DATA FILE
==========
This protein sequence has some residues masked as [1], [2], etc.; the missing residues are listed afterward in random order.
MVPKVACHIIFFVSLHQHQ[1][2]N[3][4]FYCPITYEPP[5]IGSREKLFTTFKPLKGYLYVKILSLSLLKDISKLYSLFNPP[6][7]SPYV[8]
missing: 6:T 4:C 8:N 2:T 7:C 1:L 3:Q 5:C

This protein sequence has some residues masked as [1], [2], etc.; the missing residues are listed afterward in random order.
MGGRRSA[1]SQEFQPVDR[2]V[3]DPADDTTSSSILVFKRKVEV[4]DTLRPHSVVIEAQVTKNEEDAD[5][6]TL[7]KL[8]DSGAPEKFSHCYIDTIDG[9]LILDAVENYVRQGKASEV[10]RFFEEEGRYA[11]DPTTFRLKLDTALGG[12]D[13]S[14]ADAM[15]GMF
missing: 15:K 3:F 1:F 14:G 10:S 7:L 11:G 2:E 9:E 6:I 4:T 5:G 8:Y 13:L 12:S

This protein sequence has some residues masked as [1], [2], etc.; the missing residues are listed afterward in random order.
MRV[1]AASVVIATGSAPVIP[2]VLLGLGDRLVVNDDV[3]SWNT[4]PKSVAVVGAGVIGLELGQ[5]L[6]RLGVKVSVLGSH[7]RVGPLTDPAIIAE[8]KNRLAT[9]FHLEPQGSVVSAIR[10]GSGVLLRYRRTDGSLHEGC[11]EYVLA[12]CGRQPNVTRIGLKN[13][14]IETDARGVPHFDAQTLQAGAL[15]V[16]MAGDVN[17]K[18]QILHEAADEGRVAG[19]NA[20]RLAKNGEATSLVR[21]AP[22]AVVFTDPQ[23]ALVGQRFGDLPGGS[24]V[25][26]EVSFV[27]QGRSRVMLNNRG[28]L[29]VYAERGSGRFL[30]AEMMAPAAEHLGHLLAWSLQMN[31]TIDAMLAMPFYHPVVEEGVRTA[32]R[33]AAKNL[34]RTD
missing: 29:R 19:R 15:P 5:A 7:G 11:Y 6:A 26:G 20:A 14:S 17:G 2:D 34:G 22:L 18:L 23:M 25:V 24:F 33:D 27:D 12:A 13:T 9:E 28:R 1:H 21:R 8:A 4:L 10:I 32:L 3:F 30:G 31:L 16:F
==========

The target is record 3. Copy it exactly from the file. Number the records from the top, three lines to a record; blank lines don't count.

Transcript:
This protein sequence has some residues masked as [1], [2], etc.; the missing residues are listed afterward in random order.
MRV[1]AASVVIATGSAPVIP[2]VLLGLGDRLVVNDDV[3]SWNT[4]PKSVAVVGAGVIGLELGQ[5]L[6]RLGVKVSVLGSH[7]RVGPLTDPAIIAE[8]KNRLAT[9]FHLEPQGSVVSAIR[10]GSGVLLRYRRTDGSLHEGC[11]EYVLA[12]CGRQPNVTRIGLKN[13][14]IETDARGVPHFDAQTLQAGAL[15]V[16]MAGDVN[17]K[18]QILHEAADEGRVAG[19]NA[20]RLAKNGEATSLVR[21]AP[22]AVVFTDPQ[23]ALVGQRFGDLPGGS[24]V[25][26]EVSFV[27]QGRSRVMLNNRG[28]L[29]VYAERGSGRFL[30]AEMMAPAAEHLGHLLAWSLQMN[31]TIDAMLAMPFYHPVVEEGVRTA[32]R[33]AAKNL[34]RTD
missing: 29:R 19:R 15:P 5:A 7:G 11:Y 6:A 26:G 20:A 14:S 17:G 2:D 34:G 22:L 18:L 23:M 25:V 24:F 33:D 27:D 12:A 13:T 9:E 28:R 1:H 21:R 8:A 4:L 10:I 32:L 3:F 30:G 31:L 16:F